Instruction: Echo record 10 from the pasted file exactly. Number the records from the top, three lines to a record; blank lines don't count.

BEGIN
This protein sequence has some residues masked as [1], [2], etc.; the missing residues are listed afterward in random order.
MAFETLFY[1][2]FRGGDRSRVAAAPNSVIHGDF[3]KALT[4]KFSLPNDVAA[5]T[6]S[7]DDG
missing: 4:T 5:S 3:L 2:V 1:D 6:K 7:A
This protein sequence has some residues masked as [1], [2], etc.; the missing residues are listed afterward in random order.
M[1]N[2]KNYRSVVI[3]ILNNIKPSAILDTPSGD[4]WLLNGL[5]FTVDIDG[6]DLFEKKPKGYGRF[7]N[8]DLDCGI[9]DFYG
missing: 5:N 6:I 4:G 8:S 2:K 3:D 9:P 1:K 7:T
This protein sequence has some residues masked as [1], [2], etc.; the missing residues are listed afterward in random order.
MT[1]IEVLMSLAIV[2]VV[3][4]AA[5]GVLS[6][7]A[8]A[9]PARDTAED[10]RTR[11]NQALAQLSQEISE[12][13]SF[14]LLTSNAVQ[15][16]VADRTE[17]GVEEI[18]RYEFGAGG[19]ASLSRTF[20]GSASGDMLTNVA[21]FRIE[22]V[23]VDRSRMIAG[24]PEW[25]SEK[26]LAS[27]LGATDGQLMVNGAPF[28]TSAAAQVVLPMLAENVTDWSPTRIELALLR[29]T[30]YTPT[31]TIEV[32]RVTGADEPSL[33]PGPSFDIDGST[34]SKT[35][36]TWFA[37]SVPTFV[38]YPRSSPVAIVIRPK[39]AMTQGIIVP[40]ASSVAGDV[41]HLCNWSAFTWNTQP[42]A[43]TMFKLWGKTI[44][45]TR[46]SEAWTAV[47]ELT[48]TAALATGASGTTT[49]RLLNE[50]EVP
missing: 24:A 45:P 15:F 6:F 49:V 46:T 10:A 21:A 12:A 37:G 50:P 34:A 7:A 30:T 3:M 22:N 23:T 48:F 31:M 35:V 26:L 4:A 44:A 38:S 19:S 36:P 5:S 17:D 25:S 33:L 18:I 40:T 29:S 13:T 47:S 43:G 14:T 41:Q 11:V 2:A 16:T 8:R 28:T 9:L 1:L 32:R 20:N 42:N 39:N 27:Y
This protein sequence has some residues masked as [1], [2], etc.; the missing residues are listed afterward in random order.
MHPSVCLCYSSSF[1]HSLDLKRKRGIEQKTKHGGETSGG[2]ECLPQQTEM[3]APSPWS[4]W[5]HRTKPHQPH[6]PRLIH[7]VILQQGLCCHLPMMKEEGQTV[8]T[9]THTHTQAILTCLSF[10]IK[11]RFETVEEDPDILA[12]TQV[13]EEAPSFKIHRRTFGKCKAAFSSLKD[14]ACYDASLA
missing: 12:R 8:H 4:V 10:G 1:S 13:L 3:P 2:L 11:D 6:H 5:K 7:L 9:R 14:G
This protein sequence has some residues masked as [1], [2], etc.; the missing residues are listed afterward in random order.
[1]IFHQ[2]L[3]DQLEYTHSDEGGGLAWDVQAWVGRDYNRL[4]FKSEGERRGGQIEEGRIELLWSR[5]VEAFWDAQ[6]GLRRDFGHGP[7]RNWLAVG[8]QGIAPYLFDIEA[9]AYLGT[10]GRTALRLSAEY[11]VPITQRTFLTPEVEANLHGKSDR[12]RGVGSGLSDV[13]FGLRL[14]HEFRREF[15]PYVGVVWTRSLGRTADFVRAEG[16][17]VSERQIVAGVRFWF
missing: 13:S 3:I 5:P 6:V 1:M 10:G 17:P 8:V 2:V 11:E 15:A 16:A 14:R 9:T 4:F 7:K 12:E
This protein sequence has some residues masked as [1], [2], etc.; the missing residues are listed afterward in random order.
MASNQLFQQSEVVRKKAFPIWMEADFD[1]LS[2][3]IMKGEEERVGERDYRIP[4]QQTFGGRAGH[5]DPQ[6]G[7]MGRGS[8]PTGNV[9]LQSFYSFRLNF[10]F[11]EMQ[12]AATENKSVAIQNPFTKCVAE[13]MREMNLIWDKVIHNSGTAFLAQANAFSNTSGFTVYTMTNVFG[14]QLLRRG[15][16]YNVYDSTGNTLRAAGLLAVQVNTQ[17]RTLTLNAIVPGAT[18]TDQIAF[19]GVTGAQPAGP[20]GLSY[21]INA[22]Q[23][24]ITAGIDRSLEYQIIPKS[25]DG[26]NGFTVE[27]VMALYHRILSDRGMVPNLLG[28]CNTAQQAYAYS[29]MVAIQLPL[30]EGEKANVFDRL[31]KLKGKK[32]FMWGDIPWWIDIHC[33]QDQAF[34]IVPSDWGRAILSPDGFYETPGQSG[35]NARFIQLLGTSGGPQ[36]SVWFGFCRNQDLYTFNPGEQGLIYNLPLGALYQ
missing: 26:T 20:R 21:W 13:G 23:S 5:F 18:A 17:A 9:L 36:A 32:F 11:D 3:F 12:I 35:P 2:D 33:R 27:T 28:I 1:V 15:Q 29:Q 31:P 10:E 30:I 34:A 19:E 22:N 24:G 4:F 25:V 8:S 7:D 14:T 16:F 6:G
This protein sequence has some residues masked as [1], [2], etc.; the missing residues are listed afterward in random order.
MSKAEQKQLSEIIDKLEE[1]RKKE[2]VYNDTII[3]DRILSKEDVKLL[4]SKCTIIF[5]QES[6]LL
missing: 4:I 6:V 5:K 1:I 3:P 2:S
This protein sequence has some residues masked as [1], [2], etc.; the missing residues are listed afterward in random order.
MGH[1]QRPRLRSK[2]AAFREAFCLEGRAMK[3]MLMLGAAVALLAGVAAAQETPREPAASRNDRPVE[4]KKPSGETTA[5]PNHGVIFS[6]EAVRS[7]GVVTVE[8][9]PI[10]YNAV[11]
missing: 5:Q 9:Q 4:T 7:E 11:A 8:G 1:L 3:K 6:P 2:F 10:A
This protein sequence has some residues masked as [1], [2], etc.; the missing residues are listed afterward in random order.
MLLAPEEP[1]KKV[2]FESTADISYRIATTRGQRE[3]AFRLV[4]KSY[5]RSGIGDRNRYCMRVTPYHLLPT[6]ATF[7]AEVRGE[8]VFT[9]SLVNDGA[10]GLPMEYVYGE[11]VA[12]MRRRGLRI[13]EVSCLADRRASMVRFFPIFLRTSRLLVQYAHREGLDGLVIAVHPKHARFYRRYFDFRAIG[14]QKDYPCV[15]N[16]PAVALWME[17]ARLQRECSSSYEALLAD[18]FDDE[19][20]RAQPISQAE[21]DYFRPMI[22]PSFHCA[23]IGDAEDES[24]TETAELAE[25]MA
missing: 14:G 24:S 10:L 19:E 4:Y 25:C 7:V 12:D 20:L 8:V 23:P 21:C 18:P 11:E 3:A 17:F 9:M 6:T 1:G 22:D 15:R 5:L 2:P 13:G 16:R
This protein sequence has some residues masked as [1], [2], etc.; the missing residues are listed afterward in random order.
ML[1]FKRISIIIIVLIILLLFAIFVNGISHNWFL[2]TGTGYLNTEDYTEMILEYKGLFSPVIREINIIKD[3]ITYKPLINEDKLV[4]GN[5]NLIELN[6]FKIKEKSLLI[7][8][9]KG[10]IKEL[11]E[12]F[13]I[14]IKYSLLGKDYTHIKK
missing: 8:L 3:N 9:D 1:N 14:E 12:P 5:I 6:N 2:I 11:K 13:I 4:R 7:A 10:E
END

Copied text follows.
This protein sequence has some residues masked as [1], [2], etc.; the missing residues are listed afterward in random order.
ML[1]FKRISIIIIVLIILLLFAIFVNGISHNWFL[2]TGTGYLNTEDYTEMILEYKGLFSPVIREINIIKD[3]ITYKPLINEDKLV[4]GN[5]NLIELN[6]FKIKEKSLLI[7][8][9]KG[10]IKEL[11]E[12]F[13]I[14]IKYSLLGKDYTHIKK
missing: 8:L 3:N 9:D 1:N 14:E 12:P 5:I 6:N 2:I 11:K 13:I 4:R 7:A 10:E